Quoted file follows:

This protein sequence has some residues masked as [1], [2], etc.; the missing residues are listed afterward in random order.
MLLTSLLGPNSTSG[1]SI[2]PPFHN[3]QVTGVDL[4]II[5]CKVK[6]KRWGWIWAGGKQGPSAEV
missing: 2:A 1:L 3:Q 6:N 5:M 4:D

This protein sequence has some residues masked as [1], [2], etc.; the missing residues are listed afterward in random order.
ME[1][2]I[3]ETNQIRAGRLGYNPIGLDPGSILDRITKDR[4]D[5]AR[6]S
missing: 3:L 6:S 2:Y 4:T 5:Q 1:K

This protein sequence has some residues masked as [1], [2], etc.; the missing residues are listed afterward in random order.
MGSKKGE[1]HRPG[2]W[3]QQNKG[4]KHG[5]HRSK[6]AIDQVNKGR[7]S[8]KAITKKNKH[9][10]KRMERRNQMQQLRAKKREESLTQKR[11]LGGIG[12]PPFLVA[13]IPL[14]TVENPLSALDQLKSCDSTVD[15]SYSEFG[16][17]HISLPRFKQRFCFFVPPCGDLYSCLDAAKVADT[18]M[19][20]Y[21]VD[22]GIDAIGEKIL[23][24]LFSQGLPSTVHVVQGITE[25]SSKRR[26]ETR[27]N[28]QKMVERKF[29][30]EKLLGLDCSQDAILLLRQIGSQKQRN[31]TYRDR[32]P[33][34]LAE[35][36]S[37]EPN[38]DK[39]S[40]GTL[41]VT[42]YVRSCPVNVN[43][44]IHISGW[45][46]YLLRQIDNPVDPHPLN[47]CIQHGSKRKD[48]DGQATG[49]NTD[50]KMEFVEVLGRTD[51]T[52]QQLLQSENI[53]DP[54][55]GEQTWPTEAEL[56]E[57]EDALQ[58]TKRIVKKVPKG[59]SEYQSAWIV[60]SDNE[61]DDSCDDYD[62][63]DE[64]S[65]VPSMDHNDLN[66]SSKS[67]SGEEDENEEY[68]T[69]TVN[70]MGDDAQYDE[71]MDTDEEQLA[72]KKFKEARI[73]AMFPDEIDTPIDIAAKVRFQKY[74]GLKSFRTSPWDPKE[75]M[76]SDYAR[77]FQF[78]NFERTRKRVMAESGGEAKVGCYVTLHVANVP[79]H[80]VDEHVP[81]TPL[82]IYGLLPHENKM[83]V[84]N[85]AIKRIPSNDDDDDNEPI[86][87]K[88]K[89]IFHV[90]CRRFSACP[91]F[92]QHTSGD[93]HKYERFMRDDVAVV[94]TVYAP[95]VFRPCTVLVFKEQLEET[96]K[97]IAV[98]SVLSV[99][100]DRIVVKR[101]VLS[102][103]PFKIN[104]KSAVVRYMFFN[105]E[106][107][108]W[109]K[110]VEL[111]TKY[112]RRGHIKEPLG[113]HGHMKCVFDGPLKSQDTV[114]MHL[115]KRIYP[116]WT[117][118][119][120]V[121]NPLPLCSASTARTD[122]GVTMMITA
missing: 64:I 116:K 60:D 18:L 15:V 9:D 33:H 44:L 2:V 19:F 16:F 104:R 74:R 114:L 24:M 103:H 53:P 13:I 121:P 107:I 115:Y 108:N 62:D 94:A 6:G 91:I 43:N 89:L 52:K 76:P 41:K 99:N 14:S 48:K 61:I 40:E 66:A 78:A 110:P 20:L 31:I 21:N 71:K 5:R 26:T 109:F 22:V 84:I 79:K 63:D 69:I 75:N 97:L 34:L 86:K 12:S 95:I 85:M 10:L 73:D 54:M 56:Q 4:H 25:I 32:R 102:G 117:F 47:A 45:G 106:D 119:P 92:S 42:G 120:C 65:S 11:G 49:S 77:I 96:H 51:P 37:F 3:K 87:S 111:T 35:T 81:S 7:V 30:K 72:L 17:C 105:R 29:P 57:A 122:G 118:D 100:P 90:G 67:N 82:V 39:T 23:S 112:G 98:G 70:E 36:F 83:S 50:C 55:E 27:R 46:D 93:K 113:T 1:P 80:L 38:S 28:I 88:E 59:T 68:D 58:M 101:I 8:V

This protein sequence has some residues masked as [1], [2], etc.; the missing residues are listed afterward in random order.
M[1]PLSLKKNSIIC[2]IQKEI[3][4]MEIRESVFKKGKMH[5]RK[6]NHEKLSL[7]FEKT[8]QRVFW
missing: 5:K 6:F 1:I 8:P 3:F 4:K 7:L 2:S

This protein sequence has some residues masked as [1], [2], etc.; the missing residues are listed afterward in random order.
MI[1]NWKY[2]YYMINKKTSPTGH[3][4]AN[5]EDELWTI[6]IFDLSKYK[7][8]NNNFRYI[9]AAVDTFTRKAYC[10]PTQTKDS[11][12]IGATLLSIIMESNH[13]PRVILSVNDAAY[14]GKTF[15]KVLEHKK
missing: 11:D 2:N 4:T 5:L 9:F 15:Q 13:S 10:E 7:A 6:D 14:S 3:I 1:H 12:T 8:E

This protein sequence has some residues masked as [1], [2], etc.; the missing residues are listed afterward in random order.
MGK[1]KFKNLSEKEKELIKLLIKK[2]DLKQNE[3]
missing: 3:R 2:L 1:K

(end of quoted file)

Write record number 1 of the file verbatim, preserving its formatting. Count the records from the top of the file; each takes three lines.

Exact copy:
This protein sequence has some residues masked as [1], [2], etc.; the missing residues are listed afterward in random order.
MLLTSLLGPNSTSG[1]SI[2]PPFHN[3]QVTGVDL[4]II[5]CKVK[6]KRWGWIWAGGKQGPSAEV
missing: 2:A 1:L 3:Q 6:N 5:M 4:D